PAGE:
• Blended IP: Combines multiple upstream ISPs and local internet exchanges to deliver the highest data transfer speed, as compared to a single internet carrier
  • Peering Exchanges: Connectivity to large Internet Exchanges (also known as Internet Exchange Points or IXPs) such as Amsterdam Internet Exchange (AMS-IX), DE-CIX, and London Internet Exchange (LINX) – for the purposes of Internet peering

What is a Virtual Cross Connection?

Virtual cross connection is an interconnection service that utilizes software-defined networking (SDN) to link customers, instead of physical cables. A prominent reason for a customer to utilize virtual cross connection is to access a cloud platform that is not currently available at their colocation data center. With virtual cross connection, a customer can connect globally to their desired cloud service provider.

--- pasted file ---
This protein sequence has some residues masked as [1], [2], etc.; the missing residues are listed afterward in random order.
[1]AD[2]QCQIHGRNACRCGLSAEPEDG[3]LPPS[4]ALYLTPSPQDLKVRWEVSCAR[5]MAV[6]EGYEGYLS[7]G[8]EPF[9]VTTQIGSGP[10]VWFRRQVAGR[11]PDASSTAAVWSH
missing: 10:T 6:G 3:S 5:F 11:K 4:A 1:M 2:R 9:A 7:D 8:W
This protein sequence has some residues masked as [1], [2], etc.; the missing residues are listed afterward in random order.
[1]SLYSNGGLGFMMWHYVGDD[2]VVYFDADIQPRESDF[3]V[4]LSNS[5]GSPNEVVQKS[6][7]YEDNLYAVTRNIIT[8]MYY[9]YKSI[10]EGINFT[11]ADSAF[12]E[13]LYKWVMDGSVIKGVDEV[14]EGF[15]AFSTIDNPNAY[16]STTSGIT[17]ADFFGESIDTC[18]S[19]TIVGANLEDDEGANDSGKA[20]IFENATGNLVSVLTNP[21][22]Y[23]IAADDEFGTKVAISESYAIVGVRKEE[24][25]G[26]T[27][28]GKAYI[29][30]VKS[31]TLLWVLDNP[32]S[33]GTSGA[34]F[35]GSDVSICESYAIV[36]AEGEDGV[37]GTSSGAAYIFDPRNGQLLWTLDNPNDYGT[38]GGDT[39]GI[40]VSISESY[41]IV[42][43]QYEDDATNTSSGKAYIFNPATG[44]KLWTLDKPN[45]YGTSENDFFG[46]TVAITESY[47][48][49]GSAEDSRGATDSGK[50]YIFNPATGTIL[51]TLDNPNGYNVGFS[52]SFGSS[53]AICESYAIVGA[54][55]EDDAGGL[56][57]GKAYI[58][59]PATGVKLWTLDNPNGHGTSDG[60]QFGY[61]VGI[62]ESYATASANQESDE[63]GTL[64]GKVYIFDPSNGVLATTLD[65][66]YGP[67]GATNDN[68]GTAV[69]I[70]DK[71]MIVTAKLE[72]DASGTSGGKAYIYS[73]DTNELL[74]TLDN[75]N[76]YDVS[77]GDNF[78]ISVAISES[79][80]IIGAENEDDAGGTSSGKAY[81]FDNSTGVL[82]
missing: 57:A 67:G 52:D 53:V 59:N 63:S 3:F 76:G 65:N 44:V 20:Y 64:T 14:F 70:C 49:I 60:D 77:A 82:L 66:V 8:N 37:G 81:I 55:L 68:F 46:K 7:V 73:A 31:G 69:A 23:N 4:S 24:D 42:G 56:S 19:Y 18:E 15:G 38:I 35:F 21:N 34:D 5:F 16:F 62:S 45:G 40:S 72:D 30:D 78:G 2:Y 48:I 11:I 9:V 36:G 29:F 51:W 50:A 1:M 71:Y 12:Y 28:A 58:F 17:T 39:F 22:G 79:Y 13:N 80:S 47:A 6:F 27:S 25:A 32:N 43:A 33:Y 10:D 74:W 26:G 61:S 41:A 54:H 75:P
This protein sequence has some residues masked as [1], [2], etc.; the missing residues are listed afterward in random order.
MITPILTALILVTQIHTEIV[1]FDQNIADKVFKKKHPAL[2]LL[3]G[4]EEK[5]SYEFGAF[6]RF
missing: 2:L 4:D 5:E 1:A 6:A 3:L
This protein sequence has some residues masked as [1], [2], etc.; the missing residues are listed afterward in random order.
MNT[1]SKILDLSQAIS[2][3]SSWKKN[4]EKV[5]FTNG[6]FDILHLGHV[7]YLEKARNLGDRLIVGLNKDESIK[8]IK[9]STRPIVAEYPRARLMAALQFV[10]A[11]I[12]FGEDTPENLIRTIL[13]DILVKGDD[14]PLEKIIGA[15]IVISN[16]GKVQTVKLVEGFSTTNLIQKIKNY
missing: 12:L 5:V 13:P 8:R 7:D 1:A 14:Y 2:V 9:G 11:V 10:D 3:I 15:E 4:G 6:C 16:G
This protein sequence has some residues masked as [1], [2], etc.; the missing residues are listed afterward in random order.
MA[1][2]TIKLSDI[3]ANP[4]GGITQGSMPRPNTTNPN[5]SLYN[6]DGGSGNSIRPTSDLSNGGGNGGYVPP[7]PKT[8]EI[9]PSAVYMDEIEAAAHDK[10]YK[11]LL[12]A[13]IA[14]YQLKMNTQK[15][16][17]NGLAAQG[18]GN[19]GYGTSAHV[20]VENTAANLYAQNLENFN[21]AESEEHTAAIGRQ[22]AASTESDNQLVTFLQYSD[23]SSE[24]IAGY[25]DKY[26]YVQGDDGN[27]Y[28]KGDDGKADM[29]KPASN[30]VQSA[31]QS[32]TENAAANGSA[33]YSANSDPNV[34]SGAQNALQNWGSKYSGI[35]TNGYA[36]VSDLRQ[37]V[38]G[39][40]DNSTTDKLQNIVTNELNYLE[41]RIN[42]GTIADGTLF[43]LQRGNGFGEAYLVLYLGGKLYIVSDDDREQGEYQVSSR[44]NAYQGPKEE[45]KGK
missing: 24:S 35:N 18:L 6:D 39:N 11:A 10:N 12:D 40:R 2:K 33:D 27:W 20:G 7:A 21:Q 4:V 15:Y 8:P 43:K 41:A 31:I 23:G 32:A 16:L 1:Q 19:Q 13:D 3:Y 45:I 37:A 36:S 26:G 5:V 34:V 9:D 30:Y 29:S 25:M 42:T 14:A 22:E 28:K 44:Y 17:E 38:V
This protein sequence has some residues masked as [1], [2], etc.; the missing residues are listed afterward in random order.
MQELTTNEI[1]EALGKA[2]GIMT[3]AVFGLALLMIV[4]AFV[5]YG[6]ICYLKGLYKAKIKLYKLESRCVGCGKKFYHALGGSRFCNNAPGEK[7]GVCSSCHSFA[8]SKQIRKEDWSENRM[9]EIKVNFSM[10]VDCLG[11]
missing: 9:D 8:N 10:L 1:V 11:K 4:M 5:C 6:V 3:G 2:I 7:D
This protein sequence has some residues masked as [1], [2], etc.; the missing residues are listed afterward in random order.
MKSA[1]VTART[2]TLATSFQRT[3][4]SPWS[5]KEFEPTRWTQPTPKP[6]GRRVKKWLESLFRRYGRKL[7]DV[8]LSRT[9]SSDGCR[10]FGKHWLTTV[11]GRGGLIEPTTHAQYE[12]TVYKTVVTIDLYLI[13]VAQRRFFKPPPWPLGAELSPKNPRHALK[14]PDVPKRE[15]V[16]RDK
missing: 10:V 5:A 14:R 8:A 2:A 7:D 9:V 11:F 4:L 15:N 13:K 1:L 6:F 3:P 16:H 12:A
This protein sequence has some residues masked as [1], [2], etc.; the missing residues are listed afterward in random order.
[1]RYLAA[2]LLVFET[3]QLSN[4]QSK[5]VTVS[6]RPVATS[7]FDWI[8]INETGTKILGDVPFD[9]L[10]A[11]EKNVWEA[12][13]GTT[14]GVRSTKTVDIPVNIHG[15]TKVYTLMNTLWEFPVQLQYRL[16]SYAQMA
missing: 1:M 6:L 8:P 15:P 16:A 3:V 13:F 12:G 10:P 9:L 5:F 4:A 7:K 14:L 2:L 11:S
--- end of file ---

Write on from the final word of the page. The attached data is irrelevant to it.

Examples of the virtual cross connection services of data center operators include Equinix Fabric and Digital Realty’s ServiceFabric Connect. Additionally, third-party software-defined networking (SDN) interconnection providers are Megaport, PacketFabric, and Console Connect.

Mary Zhang covers Data Centers for Dgtl Infra, including Equinix (NASDAQ: EQIX), Digital Realty (NYSE: DLR), CyrusOne, CoreSite Realty, QTS Realty, Switch Inc, Iron Mountain (NYSE: IRM), Cyxtera (NASDAQ: CYXT), and many more. Within Data Centers, Mary focuses on the sub-sectors of hyperscale, enterprise / colocation, cloud service providers, and edge computing. Mary has over 5 years of experience in research and writing for Data Centers.